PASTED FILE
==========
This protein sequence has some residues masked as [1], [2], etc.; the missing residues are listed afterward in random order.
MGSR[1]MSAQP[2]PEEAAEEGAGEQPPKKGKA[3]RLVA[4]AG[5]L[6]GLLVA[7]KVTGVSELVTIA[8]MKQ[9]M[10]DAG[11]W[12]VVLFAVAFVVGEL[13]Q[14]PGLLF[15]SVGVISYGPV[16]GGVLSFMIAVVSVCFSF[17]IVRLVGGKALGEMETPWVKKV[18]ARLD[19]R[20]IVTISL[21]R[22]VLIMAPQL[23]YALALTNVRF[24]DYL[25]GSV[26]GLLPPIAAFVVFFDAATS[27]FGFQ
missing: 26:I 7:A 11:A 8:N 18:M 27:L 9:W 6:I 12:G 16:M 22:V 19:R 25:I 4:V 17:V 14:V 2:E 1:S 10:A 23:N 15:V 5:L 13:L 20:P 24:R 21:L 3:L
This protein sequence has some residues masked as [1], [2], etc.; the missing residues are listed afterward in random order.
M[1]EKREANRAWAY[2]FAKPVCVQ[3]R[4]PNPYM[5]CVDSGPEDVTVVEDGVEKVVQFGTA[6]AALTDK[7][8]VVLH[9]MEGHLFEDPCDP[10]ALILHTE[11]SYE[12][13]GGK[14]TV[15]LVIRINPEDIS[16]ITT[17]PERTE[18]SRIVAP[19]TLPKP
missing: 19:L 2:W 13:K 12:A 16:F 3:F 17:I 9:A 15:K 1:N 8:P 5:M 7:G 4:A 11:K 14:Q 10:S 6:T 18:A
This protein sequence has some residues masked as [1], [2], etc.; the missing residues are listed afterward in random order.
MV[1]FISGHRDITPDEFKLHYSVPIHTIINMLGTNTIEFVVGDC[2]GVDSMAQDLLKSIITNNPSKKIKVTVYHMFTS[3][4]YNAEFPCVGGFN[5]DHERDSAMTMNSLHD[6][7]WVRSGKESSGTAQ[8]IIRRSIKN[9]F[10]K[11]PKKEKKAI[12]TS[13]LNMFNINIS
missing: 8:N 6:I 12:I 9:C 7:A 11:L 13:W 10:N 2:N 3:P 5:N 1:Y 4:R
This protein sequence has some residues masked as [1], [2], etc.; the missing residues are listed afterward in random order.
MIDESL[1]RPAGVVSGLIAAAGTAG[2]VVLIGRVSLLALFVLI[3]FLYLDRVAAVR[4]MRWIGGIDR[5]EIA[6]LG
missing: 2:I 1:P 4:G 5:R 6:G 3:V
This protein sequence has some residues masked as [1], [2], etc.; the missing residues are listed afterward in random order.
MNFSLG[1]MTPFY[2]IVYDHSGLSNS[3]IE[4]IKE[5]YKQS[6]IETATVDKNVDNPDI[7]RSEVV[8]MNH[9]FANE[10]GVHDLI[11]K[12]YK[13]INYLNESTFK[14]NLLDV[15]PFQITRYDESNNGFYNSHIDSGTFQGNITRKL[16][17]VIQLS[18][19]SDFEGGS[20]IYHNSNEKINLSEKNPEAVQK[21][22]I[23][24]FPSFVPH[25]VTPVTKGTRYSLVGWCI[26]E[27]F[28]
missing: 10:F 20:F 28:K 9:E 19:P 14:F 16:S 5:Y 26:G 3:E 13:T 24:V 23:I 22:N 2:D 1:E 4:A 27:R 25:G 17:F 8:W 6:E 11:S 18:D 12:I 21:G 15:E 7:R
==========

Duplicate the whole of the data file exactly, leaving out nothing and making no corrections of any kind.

This protein sequence has some residues masked as [1], [2], etc.; the missing residues are listed afterward in random order.
MGSR[1]MSAQP[2]PEEAAEEGAGEQPPKKGKA[3]RLVA[4]AG[5]L[6]GLLVA[7]KVTGVSELVTIA[8]MKQ[9]M[10]DAG[11]W[12]VVLFAVAFVVGEL[13]Q[14]PGLLF[15]SVGVISYGPV[16]GGVLSFMIAVVSVCFSF[17]IVRLVGGKALGEMETPWVKKV[18]ARLD[19]R[20]IVTISL[21]R[22]VLIMAPQL[23]YALALTNVRF[24]DYL[25]GSV[26]GLLPPIAAFVVFFDAATS[27]FGFQ
missing: 26:I 7:A 11:A 8:N 18:M 27:L 9:W 6:I 12:G 16:M 22:V 19:R 25:I 4:V 17:V 14:V 2:E 1:S 10:A 23:N 15:V 5:L 13:L 20:P 24:R 21:L 3:L
This protein sequence has some residues masked as [1], [2], etc.; the missing residues are listed afterward in random order.
M[1]EKREANRAWAY[2]FAKPVCVQ[3]R[4]PNPYM[5]CVDSGPEDVTVVEDGVEKVVQFGTA[6]AALTDK[7][8]VVLH[9]MEGHLFEDPCDP[10]ALILHTE[11]SYE[12][13]GGK[14]TV[15]LVIRINPEDIS[16]ITT[17]PERTE[18]SRIVAP[19]TLPKP
missing: 19:L 2:W 13:K 12:A 16:F 3:F 17:I 9:A 15:K 1:N 8:P 5:M 7:G 4:A 11:K 14:Q 10:S 6:T 18:A
This protein sequence has some residues masked as [1], [2], etc.; the missing residues are listed afterward in random order.
MV[1]FISGHRDITPDEFKLHYSVPIHTIINMLGTNTIEFVVGDC[2]GVDSMAQDLLKSIITNNPSKKIKVTVYHMFTS[3][4]YNAEFPCVGGFN[5]DHERDSAMTMNSLHD[6][7]WVRSGKESSGTAQ[8]IIRRSIKN[9]F[10]K[11]PKKEKKAI[12]TS[13]LNMFNINIS
missing: 8:N 6:I 12:I 9:C 7:A 11:L 13:W 10:N 2:N 3:P 5:N 1:Y 4:R
This protein sequence has some residues masked as [1], [2], etc.; the missing residues are listed afterward in random order.
MIDESL[1]RPAGVVSGLIAAAGTAG[2]VVLIGRVSLLALFVLI[3]FLYLDRVAAVR[4]MRWIGGIDR[5]EIA[6]LG
missing: 2:I 1:P 4:G 5:R 6:G 3:V
This protein sequence has some residues masked as [1], [2], etc.; the missing residues are listed afterward in random order.
MNFSLG[1]MTPFY[2]IVYDHSGLSNS[3]IE[4]IKE[5]YKQS[6]IETATVDKNVDNPDI[7]RSEVV[8]MNH[9]FANE[10]GVHDLI[11]K[12]YK[13]INYLNESTFK[14]NLLDV[15]PFQITRYDESNNGFYNSHIDSGTFQGNITRKL[16][17]VIQLS[18][19]SDFEGGS[20]IYHNSNEKINLSEKNPEAVQK[21][22]I[23][24]FPSFVPH[25]VTPVTKGTRYSLVGWCI[26]E[27]F[28]
missing: 10:F 20:F 28:K 9:E 19:P 14:F 16:S 5:Y 26:G 3:E 13:T 24:V 23:I 22:N 2:D 1:E 4:A 27:R 25:G 17:F 8:W 6:E 11:S 18:D 12:I 21:G 15:E 7:R